The Best and Worst Phone, Ever

Last September, I expressed a vague desire to own an iPhone 4. I have owned a lot of different phones over the years, all of them chosen for me by someone who closely follows the latest in hardware, and I have usually been pretty happy. I have had issues with AT&T’s coverage, which has not improved for me since the mid-1990s when I got my first Nokia phone. I could take you on a tour of where I consistently drop calls (405 South and Federal Avenue E, for example), but that might be even more boring than I am willing to be on this blog.
Instead of an iPhone 4, I was given a Sony Ericsson Xperia.  Research had revealed this to be the newest and one of the best of the Android phones.  Reviewers liked its large screen and Sony design quality, and we were still clinging to the idea that we could have cool stuff not made by Apple. I turned the phone on in mid to late September. Probably the most complex and interesting thing I ever did with this phone was install the Amazon app and buy a book while I sat at a coffee shop. It took some pretty decent pictures, but I have to say that a high-end phone that does not take good pictures these days would be hard to find. I was able to read my Gmail account any time I wanted, but my other email never worked properly, requiring me to manually ask it to refresh two or three times before it would download mail, if it would download mail at all.
I put a few apps on it, like Facebook, which lacked a number of editing features that I find really important, like turning a picture or adding a caption. I patiently upgraded the software, thinking it could only get better. If “better” were “hotter,” then it could be called “better.”  I found that if I made even one phone call it needed recharging by 3 pm, which is the one time of day a busy mother needs her phone to just work.  Running out of battery might have been something I could work around if the phone worked well as a phone, but it was hard to answer, hard to dial, froze when I got a text and sometimes dropped calls because the operating system crashed.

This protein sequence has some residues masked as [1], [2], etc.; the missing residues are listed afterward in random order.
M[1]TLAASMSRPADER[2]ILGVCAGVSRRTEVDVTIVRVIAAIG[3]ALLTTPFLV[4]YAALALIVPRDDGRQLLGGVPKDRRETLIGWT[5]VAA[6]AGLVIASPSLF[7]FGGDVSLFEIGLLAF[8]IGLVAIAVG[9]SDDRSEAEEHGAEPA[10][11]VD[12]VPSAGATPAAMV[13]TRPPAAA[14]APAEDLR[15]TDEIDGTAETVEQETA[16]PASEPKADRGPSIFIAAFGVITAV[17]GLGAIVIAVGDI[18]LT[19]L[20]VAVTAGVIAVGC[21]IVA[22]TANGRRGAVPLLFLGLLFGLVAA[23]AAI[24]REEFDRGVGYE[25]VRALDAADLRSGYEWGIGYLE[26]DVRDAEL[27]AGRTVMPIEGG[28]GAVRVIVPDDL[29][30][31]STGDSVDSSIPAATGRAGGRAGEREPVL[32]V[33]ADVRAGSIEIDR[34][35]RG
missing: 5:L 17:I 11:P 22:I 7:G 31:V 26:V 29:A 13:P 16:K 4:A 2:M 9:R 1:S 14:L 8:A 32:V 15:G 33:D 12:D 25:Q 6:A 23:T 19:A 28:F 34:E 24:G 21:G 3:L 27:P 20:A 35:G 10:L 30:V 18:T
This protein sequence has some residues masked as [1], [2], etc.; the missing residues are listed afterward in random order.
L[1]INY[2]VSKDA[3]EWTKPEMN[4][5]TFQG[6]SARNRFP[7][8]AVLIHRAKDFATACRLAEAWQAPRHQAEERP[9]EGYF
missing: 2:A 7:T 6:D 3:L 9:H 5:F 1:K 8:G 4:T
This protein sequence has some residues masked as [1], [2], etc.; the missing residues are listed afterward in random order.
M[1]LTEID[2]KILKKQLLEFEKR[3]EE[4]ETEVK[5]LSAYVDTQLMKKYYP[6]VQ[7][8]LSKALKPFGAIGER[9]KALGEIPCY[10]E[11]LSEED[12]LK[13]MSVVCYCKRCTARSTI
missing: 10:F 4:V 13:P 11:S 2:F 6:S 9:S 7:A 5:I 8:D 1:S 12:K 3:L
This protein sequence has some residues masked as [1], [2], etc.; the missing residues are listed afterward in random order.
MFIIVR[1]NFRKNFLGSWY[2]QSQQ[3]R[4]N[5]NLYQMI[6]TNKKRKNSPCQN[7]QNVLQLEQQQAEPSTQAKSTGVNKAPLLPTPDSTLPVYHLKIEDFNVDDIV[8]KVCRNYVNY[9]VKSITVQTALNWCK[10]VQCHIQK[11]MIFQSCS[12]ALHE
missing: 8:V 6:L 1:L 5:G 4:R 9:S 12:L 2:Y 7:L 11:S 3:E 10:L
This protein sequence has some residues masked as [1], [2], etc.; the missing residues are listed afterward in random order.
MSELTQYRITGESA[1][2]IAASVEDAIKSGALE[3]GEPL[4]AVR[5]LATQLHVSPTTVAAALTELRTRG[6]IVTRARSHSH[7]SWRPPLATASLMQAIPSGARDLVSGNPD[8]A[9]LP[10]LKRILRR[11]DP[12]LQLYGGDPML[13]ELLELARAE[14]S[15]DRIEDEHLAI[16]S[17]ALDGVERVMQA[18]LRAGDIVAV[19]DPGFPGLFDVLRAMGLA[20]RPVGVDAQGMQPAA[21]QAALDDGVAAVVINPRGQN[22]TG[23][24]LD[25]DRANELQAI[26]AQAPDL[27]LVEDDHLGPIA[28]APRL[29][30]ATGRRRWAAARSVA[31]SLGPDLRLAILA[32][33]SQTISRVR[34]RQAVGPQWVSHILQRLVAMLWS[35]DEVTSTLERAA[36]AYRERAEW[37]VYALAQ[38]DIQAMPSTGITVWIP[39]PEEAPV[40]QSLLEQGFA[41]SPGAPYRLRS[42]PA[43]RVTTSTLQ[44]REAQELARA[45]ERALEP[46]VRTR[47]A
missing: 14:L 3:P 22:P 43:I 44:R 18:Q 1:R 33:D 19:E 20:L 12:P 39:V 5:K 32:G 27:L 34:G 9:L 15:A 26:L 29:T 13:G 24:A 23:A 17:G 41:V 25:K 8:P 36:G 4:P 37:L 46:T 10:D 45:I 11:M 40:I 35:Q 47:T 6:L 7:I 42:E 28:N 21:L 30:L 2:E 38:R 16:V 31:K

Texting may not be your cup of tea, but it is how the busy mother tracks her offspring today. My family got tireder and tireder of SMS gibberish from me, and I don’t just mean auto-correct hilarity.  Texting with this phone requires a kind of patience that modern products no longer require. Opening an SMS conversation with someone I exchange texts with frequently caused the thing to go into a self-reflective meditative state often ending a program crash.  Laggy, buggy and frustrating: who has time for this?
Today, I bought an iPhone 4, with service from Verizon, and started the process of porting my number to it.  The Xperia will go into the pile of other discarded phones, where it will stand out for being the shiniest and most promising in addition to being the one used for the shortest amount of time.  I have a name for things like this, which look like they are going to be amazing, and then disappoint: rubber candy.

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